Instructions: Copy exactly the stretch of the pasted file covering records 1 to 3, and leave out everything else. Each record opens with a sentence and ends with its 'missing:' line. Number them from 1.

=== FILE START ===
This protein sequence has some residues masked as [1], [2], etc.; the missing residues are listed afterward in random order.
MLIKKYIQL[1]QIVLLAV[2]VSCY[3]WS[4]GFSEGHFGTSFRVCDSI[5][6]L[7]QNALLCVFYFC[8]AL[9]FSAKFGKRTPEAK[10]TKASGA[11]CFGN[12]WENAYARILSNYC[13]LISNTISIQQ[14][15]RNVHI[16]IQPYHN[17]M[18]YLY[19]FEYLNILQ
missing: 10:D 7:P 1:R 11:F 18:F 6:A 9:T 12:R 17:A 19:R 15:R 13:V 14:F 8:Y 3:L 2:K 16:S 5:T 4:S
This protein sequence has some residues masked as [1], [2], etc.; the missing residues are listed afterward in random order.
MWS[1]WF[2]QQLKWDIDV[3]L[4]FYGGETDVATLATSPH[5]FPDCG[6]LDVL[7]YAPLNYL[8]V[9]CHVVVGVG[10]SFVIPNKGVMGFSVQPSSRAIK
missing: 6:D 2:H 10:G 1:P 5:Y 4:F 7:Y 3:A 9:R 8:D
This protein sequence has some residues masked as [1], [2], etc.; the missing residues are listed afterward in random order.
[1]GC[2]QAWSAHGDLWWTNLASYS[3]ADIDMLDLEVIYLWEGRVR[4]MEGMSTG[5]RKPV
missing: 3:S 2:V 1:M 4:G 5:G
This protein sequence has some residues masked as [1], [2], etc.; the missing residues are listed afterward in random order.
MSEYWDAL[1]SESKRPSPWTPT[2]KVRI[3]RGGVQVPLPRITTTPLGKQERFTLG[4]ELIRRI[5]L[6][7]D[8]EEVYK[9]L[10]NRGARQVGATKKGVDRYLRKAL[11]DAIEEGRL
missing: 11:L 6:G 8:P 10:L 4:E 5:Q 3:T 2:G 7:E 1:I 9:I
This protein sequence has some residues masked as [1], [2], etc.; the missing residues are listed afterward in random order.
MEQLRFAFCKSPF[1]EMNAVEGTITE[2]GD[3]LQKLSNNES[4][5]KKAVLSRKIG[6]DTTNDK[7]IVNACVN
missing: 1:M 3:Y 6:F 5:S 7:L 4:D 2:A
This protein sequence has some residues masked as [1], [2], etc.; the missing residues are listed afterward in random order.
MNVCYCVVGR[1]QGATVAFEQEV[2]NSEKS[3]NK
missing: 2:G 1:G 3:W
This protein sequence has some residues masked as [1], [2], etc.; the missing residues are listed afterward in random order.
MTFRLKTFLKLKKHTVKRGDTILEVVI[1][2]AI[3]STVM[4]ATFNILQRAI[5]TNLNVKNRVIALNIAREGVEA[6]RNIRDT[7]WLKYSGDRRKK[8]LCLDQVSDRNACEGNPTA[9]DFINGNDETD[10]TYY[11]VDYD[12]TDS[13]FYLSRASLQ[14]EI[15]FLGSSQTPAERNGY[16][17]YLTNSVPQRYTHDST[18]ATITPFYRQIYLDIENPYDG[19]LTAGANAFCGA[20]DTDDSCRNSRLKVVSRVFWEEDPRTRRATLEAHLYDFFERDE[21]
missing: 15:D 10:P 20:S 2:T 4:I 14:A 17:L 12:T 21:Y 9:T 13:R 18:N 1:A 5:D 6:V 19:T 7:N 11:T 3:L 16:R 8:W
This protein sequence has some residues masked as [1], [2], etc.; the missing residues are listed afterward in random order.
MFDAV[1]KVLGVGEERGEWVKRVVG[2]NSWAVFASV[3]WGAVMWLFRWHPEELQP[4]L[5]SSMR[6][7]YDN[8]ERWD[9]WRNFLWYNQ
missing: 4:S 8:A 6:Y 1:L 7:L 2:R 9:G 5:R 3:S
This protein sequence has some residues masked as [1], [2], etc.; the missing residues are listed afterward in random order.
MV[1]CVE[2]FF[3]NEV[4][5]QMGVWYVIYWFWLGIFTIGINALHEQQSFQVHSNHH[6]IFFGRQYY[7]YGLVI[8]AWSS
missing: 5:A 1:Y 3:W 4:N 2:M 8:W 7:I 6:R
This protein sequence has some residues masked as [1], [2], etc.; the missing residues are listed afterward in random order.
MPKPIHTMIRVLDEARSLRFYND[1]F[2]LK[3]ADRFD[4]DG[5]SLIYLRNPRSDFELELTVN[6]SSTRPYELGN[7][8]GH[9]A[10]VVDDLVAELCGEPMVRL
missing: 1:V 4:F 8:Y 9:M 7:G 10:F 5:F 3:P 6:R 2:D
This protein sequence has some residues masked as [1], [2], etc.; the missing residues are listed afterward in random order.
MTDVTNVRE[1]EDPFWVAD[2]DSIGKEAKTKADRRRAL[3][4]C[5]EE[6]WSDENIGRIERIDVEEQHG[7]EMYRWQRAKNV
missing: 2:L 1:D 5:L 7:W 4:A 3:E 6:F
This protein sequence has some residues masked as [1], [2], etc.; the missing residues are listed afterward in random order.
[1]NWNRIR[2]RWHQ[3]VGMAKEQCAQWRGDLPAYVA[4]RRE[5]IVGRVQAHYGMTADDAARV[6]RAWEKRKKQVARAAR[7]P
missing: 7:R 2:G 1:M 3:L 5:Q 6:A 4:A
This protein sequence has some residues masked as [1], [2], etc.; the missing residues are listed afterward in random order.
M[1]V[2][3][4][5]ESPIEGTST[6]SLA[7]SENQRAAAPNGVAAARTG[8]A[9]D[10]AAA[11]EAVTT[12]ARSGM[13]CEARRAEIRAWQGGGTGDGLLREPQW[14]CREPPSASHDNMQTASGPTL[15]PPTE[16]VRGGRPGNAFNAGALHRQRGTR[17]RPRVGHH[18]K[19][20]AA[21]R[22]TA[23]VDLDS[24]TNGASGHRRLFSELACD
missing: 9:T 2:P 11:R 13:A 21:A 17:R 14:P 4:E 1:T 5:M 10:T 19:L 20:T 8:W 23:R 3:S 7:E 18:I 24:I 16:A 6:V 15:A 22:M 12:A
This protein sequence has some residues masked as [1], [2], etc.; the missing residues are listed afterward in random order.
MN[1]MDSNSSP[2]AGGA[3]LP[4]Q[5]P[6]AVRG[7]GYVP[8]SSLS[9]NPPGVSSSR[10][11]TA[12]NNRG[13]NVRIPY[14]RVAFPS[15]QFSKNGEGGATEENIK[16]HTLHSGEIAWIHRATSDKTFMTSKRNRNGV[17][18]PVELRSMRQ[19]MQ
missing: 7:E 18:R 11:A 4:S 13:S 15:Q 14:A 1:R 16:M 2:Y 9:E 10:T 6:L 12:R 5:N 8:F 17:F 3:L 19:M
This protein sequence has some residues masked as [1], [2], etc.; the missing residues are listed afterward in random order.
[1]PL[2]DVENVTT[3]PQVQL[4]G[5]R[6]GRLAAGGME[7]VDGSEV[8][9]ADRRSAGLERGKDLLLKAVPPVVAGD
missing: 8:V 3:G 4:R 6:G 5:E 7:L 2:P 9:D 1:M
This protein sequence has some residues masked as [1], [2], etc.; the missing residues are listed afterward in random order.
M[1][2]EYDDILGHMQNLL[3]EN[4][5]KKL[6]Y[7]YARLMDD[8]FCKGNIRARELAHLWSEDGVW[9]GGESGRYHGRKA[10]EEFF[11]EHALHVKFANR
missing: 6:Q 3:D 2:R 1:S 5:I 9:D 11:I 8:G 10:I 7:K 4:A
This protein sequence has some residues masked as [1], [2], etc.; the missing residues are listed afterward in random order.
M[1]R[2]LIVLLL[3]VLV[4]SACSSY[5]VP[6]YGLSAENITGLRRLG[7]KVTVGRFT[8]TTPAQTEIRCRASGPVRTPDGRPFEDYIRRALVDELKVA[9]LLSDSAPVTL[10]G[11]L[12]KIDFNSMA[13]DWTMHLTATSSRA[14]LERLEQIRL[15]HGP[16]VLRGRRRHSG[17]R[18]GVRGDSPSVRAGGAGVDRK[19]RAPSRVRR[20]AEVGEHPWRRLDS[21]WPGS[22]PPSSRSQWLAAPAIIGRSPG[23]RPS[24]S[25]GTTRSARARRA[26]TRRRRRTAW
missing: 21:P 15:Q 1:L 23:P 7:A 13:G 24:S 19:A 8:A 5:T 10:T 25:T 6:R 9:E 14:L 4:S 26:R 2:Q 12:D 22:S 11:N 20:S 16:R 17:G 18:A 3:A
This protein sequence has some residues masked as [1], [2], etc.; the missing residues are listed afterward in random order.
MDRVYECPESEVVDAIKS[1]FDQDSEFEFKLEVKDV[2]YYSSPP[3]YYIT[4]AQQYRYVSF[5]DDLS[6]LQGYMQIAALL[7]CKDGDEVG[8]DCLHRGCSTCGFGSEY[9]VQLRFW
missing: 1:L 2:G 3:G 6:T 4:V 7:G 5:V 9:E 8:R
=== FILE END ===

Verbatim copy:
This protein sequence has some residues masked as [1], [2], etc.; the missing residues are listed afterward in random order.
MLIKKYIQL[1]QIVLLAV[2]VSCY[3]WS[4]GFSEGHFGTSFRVCDSI[5][6]L[7]QNALLCVFYFC[8]AL[9]FSAKFGKRTPEAK[10]TKASGA[11]CFGN[12]WENAYARILSNYC[13]LISNTISIQQ[14][15]RNVHI[16]IQPYHN[17]M[18]YLY[19]FEYLNILQ
missing: 10:D 7:P 1:R 11:F 18:F 6:A 9:T 12:R 17:A 19:R 15:R 13:V 14:F 8:Y 3:L 2:K 16:S 5:T 4:S
This protein sequence has some residues masked as [1], [2], etc.; the missing residues are listed afterward in random order.
MWS[1]WF[2]QQLKWDIDV[3]L[4]FYGGETDVATLATSPH[5]FPDCG[6]LDVL[7]YAPLNYL[8]V[9]CHVVVGVG[10]SFVIPNKGVMGFSVQPSSRAIK
missing: 6:D 2:H 10:G 1:P 5:Y 4:F 7:Y 3:A 9:R 8:D
This protein sequence has some residues masked as [1], [2], etc.; the missing residues are listed afterward in random order.
[1]GC[2]QAWSAHGDLWWTNLASYS[3]ADIDMLDLEVIYLWEGRVR[4]MEGMSTG[5]RKPV
missing: 3:S 2:V 1:M 4:G 5:G